But every time it pops up on TV, I watch it!

(BTW, loved Moonlighting too)

Anonymous said...

rla -


My first R-rated film in a theater was Ransom in 1996. I was 13. My mother was always very strict about that but in later years realized she may have been a little too strict. I was a good student and I never "acted out" what I saw in movies.

And not all R-rated films are created equal. Of course, she'd never let me watch something like Basic Instinct! Profanity and violence were a little more palatable. But only a little. :-)

Yeah, every time this comes on TV (uncut, of course), I have to keep it on, even though I own the DVD set.

I was probably too young to get into something like Moonlighting but the more I read about it, the more I think I'd like it.

Nick Alexander said...

FYI: Bonnie Bedelia has been acting since the late 60s, as I recognized her in the classic "They Shoot Horses, Don't They?" in a pivotal minor role. She hadn't re-emerged until "Heart Like A Wheel", a critics favorite where she was the lead. Today, you can see her in NBC's _Parenthood_ playing the matriarch of a large extended family.

Die Hard, however, will be on her tombstone. (wait, is that a little bit insensitive?)

Anonymous said...

Nick -

Not insensitive. :-)

Yeah, I know she's done a ton of other stuff but she's just not on my radar a whole lot.

Backthrow said...

So, it was late August, 1988, and I was an out-of-state student, moving in, getting ready for the start of the school year. Together with a bunch of fellow out-of-state classmates, we decided to go see MIDNIGHT RUN (we heard it was good) at the local multiplex, as that was really the only thing to do in the area at the time. Unfortunately, MIDNIGHT RUN was already gone, swept away by larger Summer movie fare.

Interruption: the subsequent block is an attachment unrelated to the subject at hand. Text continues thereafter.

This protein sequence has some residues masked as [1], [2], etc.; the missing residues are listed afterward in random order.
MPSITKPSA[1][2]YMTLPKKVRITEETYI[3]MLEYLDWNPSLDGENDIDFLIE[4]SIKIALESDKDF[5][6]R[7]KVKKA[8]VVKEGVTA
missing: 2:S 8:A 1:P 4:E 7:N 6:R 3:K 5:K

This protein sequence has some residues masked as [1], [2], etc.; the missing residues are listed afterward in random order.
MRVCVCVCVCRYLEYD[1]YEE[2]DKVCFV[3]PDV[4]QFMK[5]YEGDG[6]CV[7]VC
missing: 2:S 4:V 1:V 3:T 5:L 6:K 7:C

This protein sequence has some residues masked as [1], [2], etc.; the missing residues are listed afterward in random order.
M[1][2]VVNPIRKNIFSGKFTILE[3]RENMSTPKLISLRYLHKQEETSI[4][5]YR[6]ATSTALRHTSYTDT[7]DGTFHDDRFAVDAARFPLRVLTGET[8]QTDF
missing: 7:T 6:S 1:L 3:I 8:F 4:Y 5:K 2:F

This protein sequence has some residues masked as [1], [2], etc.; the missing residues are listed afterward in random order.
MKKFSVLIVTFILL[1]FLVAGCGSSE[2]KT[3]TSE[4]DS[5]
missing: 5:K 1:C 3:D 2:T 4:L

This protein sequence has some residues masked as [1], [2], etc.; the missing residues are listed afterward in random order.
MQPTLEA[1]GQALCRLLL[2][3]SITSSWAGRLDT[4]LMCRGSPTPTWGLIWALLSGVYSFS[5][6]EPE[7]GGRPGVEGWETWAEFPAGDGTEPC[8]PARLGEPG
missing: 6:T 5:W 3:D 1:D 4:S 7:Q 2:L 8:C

Our crew decided to take in DIE HARD instead, and I remember walking in, thinking, "Oh no, they gave an action vehicle to that MOONLIGHTING guy" --I wasn't a fan of the show, and didn't 'get' its popularity at all-- and was expecting something mediocre...

Boy, was I wrong.

Great in every way, the story sucks you in, every time (I'd catch it, often already in progress, countless times when it was in its initial heavy rotation on HBO and Cinemax). The only slip was the scene in the elevator shaft, where the shoulder band on his gun conveniently ends up being 6'-8' long, and catching the edge of the vent shaft with his fingertips when he falls.

I eventually caught MIDNIGHT RUN when it hit pay-per-view (then a fairly new thing), and it was equally good, in its own way.

Imagine having the same amount of quality mainstream movie choices today that we had back in 1988 (not that I think it was the best movie year ever, that there are no good movies now, or that there wasn't a fair amount of crap and mediocrity then).

Anonymous said...

Backthrow -

Cool story! There are good movies made today and there were bad ones made then but the good stuff tends to rise to the top. Having said that, I'm sure we'll still be talking about more of the movies made then versus the ones made today. Not to mention, movies had a little more time to breathe - today, if you're soft on opening weekend, forget it. And the world seems to operate much faster today - out with the old and in with the new.